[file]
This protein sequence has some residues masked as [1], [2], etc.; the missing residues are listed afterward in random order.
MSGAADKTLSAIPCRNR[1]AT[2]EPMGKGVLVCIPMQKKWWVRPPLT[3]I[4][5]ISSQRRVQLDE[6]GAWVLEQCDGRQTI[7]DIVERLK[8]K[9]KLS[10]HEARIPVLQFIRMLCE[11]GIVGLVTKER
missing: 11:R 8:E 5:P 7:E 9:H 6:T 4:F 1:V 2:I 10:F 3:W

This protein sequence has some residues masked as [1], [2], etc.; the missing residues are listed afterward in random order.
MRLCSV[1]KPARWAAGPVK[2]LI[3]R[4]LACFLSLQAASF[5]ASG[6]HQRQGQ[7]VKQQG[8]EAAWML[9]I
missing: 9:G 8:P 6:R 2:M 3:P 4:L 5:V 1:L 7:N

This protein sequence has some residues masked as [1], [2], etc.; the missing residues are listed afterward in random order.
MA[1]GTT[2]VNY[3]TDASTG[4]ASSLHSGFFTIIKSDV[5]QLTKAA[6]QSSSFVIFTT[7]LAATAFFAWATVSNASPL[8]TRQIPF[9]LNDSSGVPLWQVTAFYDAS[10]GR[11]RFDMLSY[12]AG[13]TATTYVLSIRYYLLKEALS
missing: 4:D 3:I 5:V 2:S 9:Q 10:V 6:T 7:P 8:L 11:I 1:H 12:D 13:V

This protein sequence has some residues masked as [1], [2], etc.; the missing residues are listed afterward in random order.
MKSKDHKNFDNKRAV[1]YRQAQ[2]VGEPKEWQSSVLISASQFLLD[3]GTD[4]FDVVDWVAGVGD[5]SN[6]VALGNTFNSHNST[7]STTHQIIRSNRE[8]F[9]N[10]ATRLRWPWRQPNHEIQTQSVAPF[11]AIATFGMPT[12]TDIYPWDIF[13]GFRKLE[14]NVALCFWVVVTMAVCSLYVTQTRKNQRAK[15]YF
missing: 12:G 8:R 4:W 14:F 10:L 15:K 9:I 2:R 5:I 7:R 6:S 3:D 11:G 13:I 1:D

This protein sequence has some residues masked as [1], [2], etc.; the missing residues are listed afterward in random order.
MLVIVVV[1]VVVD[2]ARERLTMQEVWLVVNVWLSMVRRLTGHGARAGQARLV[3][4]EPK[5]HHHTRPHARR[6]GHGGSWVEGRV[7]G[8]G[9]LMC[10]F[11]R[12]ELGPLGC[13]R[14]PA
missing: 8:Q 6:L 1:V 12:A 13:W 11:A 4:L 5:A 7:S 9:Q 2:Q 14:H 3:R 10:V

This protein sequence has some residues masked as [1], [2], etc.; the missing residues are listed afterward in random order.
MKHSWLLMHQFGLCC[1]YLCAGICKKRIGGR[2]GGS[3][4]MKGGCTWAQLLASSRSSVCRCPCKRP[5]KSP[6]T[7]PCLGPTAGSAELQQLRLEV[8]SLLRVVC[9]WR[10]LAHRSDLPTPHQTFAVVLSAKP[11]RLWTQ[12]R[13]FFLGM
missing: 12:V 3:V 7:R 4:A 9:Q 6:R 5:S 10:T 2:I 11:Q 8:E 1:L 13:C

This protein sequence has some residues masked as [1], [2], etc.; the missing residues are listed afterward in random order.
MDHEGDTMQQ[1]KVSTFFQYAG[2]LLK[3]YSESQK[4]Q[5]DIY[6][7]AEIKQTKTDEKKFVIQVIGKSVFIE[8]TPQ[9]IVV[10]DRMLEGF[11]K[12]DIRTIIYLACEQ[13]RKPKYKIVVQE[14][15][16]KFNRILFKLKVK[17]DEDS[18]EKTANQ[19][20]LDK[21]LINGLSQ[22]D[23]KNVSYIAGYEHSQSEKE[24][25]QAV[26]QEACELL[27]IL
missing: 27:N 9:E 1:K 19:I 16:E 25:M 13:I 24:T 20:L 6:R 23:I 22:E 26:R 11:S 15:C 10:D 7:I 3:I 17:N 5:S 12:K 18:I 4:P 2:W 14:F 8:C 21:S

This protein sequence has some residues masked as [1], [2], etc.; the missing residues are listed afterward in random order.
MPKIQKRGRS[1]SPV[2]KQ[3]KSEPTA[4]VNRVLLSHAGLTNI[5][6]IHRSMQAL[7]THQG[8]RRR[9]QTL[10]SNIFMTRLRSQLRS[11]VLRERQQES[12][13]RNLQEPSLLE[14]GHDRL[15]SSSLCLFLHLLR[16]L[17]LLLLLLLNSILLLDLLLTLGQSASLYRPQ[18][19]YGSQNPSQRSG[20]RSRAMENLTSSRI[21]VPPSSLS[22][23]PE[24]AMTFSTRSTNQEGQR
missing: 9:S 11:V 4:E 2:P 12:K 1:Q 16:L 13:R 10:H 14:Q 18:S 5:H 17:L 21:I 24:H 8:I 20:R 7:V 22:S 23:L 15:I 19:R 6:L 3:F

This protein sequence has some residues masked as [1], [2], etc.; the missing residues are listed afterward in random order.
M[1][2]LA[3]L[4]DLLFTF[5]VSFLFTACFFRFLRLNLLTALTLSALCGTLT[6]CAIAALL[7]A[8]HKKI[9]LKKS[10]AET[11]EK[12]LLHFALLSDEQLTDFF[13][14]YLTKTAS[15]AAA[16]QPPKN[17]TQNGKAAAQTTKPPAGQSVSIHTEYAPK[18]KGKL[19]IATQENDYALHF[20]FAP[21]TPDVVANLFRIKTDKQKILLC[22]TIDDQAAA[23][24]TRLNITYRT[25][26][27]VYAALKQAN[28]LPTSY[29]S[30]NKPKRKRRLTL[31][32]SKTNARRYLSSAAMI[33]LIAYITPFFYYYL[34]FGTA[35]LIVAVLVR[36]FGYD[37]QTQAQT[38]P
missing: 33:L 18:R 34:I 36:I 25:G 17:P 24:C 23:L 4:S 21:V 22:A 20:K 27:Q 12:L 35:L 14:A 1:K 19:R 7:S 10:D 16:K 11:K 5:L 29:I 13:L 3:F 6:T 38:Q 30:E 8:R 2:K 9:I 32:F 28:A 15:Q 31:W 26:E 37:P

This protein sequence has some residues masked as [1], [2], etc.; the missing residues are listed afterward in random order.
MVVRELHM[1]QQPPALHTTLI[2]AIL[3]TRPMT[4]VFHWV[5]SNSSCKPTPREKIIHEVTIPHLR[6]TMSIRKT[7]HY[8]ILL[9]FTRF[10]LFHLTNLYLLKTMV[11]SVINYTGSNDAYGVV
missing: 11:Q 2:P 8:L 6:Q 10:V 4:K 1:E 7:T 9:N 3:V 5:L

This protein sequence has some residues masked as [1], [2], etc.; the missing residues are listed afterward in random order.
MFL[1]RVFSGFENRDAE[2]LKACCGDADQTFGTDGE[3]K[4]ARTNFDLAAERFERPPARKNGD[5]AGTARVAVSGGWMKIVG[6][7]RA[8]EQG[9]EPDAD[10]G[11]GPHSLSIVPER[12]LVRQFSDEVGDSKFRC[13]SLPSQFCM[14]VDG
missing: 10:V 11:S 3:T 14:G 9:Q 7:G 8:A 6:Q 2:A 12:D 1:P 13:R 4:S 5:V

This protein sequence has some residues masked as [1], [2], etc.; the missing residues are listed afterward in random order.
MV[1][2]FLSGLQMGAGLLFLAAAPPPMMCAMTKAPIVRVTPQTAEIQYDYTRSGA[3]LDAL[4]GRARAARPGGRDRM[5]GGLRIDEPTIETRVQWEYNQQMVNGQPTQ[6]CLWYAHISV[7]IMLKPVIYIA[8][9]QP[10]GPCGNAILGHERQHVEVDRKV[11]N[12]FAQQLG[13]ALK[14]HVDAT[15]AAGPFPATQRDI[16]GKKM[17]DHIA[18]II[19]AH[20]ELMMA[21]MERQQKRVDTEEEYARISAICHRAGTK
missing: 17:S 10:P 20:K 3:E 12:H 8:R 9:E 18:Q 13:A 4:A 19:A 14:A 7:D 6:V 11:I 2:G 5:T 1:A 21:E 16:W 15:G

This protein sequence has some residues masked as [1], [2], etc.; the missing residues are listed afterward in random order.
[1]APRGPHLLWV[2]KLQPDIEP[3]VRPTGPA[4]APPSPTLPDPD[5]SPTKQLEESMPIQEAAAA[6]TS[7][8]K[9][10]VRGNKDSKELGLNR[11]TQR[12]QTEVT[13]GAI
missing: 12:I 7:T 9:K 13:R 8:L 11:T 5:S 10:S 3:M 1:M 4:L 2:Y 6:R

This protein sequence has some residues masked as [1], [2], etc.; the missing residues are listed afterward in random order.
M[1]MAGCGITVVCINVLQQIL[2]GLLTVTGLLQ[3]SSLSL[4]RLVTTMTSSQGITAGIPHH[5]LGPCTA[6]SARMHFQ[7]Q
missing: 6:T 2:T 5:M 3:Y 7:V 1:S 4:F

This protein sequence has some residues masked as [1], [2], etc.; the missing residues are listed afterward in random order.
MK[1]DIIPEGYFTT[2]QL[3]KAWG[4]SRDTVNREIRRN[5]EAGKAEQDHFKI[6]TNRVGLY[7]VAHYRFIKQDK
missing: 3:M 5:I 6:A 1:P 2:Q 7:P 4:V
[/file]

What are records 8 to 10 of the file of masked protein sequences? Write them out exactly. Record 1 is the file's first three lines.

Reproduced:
This protein sequence has some residues masked as [1], [2], etc.; the missing residues are listed afterward in random order.
MPKIQKRGRS[1]SPV[2]KQ[3]KSEPTA[4]VNRVLLSHAGLTNI[5][6]IHRSMQAL[7]THQG[8]RRR[9]QTL[10]SNIFMTRLRSQLRS[11]VLRERQQES[12][13]RNLQEPSLLE[14]GHDRL[15]SSSLCLFLHLLR[16]L[17]LLLLLLLNSILLLDLLLTLGQSASLYRPQ[18][19]YGSQNPSQRSG[20]RSRAMENLTSSRI[21]VPPSSLS[22][23]PE[24]AMTFSTRSTNQEGQR
missing: 9:S 11:V 4:E 2:P 12:K 1:Q 16:L 13:R 10:H 14:Q 18:S 5:H 17:L 21:I 24:H 8:I 20:R 7:V 22:S 23:L 15:I 19:R 6:L 3:F

This protein sequence has some residues masked as [1], [2], etc.; the missing residues are listed afterward in random order.
M[1][2]LA[3]L[4]DLLFTF[5]VSFLFTACFFRFLRLNLLTALTLSALCGTLT[6]CAIAALL[7]A[8]HKKI[9]LKKS[10]AET[11]EK[12]LLHFALLSDEQLTDFF[13][14]YLTKTAS[15]AAA[16]QPPKN[17]TQNGKAAAQTTKPPAGQSVSIHTEYAPK[18]KGKL[19]IATQENDYALHF[20]FAP[21]TPDVVANLFRIKTDKQKILLC[22]TIDDQAAA[23][24]TRLNITYRT[25][26][27]VYAALKQAN[28]LPTSY[29]S[30]NKPKRKRRLTL[31][32]SKTNARRYLSSAAMI[33]LIAYITPFFYYYL[34]FGTA[35]LIVAVLVR[36]FGYD[37]QTQAQT[38]P
missing: 33:L 18:R 34:I 36:I 25:G 17:P 24:C 23:L 4:S 21:V 22:A 20:K 27:Q 12:L 35:L 14:A 1:K 19:R 7:S 10:D 16:K 11:K 5:L 29:I 13:L 3:F 6:T 38:Q 30:E 8:R 2:K 9:I 32:F 28:A 15:Q 31:W 26:E 37:P

This protein sequence has some residues masked as [1], [2], etc.; the missing residues are listed afterward in random order.
MVVRELHM[1]QQPPALHTTLI[2]AIL[3]TRPMT[4]VFHWV[5]SNSSCKPTPREKIIHEVTIPHLR[6]TMSIRKT[7]HY[8]ILL[9]FTRF[10]LFHLTNLYLLKTMV[11]SVINYTGSNDAYGVV
missing: 11:Q 2:P 8:L 6:Q 10:V 4:K 1:E 7:T 9:N 3:V 5:L